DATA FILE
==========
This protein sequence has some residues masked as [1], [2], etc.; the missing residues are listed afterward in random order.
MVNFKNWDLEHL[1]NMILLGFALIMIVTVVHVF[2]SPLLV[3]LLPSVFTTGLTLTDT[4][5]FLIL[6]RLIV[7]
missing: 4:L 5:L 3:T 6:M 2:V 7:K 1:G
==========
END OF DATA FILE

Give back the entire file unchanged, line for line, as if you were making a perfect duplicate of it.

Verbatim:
This protein sequence has some residues masked as [1], [2], etc.; the missing residues are listed afterward in random order.
MVNFKNWDLEHL[1]NMILLGFALIMIVTVVHVF[2]SPLLV[3]LLPSVFTTGLTLTDT[4][5]FLIL[6]RLIV[7]
missing: 4:L 5:L 3:T 6:M 2:V 7:K 1:G